Form is influenced by the purposes it serves. In a chair or stool, the fundamental purpose may seem clear, yet there are many ways that people sit. This is evident in the wide spectrum of sitting devices available, ranging from inflated therapy balls to the upholstered settees of the Victorian period.
Consider the profile sketch of a laminated chair designed by
Erik Krogfl and the unfolding geometries that result from a study Figure 3.4 Conoid chair with an English wa|nut seat and hickory of the chair’s kinetic characteristics (Figures 3.7 and 3.8). The spindles, designed and crafted by George Nakashima (I960).
laminated plywood is staggered in an incremental manner, Photography by Jim Postell, 2005.
which, along with its profile, creates a synthesis between the form or the chair, the desire for body movement, appropriate body support, and upright body posture.
Sit in a Mirra chair (Figure 3.9) designed by Studio 7.5 (2003) for Herman Miller, and experience the various body postures and range of body movement allowed by the chair’s active and passive adjustments. The backrest is a flexible, contoured, perforated panel of plastic held at four points by extensions of the backrest spine. The depth of the Mirra chair can be adjusted by raising or lowering the seat assembly, using a handle located below the seat. Experience the rocking motion in one of Ron Arad’s roto-molded polyethylene lounge chairs (Figure 3.10). These unique seating pieces integrate an anticipated experience with advanced technical fabrication processes, ergonomic consideration, social use, and aesthetics.
Furniture can create personal (private) and communal (public) space. Personal space is experienced in the MetroNaps pod, created in 2004 by MetroNaps. The reclining pod offers users a semiprivate space and invites quiet and individual repose (Figure 3.11). The MetroNaps pod is a personal place to recharge the mind and body—ideally situated for use in stressful environments such as airport terminals. In a different manner altogether, the arrangement of desks and chairs organized in a circular pattern in a town hall expresses the political ideal of individuals working together. The spatial order constitutes a collective and communal space (Figure 3.12).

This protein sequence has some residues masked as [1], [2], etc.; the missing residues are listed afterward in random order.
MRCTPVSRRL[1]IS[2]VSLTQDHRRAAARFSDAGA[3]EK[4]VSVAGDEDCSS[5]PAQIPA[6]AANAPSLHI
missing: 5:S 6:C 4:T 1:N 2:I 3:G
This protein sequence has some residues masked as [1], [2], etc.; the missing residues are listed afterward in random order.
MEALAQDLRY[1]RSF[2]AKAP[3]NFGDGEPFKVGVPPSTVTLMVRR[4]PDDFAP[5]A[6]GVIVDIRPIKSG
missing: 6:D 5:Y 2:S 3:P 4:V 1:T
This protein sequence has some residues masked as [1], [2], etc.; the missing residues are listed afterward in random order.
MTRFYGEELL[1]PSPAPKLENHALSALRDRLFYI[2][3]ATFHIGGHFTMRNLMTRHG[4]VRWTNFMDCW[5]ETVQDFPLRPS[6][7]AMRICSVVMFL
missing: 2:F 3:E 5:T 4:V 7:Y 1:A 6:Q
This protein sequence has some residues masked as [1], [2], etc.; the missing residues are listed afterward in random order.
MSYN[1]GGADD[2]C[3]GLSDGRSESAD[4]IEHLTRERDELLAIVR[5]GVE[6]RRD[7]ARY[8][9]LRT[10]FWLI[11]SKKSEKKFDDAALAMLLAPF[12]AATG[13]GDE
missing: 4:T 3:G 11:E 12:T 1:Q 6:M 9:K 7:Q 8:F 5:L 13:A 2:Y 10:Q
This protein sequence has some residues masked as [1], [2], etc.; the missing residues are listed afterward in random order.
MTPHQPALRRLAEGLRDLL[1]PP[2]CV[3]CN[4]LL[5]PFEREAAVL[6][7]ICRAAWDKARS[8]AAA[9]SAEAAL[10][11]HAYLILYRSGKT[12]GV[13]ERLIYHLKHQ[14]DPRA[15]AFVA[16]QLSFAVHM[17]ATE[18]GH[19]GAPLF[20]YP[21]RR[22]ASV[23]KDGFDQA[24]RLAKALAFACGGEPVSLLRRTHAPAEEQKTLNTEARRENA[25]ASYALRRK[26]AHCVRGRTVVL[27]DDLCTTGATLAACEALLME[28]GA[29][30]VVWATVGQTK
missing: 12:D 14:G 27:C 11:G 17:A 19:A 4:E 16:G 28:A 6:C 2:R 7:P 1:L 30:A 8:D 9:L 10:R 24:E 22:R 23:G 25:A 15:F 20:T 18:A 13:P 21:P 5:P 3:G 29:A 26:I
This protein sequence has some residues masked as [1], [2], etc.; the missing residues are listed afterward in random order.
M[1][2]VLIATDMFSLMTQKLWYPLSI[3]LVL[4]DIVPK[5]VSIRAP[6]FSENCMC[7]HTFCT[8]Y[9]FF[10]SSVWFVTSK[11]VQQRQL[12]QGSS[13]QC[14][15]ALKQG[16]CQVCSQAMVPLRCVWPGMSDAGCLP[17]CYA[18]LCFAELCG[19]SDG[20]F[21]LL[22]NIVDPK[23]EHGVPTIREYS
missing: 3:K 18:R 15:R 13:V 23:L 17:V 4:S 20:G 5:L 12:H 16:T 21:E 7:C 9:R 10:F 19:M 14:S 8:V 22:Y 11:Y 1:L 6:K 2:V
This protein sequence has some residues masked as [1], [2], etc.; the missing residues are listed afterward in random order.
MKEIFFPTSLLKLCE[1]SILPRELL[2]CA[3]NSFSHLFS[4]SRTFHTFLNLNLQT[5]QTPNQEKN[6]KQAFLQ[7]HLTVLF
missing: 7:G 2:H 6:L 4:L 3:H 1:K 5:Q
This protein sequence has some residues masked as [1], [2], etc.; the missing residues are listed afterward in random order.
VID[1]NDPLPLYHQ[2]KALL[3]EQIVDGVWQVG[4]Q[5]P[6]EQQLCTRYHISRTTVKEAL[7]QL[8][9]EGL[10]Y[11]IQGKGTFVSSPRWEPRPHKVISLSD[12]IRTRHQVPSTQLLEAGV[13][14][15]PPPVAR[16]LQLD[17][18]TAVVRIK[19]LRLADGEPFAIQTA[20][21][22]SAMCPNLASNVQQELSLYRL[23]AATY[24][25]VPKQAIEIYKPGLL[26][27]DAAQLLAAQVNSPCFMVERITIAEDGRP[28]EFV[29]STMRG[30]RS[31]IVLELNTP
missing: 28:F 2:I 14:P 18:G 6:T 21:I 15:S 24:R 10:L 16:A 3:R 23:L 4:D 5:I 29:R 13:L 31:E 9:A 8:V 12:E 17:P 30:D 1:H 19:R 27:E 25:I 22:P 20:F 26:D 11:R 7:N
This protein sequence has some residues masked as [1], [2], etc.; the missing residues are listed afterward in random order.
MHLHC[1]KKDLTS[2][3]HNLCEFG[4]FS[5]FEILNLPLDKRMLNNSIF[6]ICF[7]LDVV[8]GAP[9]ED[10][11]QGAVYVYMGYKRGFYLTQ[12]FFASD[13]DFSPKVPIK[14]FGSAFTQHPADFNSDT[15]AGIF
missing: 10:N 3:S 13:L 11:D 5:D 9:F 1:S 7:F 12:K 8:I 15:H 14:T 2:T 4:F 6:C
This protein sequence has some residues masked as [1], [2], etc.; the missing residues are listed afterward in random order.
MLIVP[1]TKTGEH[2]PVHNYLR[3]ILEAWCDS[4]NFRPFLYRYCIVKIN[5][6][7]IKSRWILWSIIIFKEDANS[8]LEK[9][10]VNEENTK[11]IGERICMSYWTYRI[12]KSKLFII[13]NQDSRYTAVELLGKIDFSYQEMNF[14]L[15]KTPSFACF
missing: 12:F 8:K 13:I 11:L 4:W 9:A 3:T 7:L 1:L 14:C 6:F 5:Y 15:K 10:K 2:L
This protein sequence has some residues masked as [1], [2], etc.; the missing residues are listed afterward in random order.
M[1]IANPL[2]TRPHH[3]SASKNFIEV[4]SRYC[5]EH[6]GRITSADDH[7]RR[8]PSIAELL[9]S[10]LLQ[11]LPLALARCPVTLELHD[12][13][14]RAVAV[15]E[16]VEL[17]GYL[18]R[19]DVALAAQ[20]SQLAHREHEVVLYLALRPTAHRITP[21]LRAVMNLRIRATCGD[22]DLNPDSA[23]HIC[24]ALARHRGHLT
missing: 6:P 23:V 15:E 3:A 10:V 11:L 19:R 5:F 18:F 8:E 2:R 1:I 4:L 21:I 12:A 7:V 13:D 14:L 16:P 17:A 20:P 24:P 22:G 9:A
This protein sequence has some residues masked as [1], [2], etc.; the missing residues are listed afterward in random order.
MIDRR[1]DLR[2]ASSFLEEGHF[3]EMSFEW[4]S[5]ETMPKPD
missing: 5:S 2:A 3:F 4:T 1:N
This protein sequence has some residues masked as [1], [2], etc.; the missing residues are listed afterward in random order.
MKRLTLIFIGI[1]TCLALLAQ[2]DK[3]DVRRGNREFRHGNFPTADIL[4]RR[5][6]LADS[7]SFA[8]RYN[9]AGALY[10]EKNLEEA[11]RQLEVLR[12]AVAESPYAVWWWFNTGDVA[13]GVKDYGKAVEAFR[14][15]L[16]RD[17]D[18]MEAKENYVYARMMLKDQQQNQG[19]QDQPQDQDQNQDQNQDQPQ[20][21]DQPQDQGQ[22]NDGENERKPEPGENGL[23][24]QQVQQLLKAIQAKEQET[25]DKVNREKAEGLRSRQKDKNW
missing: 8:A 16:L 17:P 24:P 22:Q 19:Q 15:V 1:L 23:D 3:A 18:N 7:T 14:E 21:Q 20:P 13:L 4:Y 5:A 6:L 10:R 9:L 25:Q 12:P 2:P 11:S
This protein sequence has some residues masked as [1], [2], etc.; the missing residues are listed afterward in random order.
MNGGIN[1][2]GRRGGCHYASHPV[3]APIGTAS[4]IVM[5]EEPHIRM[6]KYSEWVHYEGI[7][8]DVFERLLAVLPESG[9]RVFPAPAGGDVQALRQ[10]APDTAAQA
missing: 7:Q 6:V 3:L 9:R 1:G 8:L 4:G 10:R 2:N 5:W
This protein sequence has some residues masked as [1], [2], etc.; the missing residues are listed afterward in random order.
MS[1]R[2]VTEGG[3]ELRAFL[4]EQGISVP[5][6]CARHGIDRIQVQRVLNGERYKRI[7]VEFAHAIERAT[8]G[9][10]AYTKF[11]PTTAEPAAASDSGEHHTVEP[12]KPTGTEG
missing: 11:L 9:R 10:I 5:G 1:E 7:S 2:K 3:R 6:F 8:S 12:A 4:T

Figure 3.12 Tables and chairs arranged in a circular pattern, Town Hall in Arhus, Denmark. Photography by Julia Bryan.
Form results from the many ways of thinking about structure, materials, function, social use, and technical considerations. Form also reveals measurable and spatial considerations, one of which is shape. Shape is dependent on descriptive geometry and in this section is organized into five categories: angular, composite, curvilinear, orthogonal, and sectional/ modular.
All geometry is composed of points, lines, and planes. Canted, nonorthogonal and noncurvilinear geometries are Figure 3.13 Zig-Zag chair, designed and fabricated by Gerrit T. Rietveld, referred to as angular. Gerrit T. Rietveld’s stackable Zig-Zag
(1934). Photography: courtesy of John stork. chair (1934) is visually dramatic due to the bold angular rela
tionships between the chair’s support, seat pan, and seat back (Figure 3.13). The diagonal cantilever incorporates dovetailed, glued, and screwed joinery.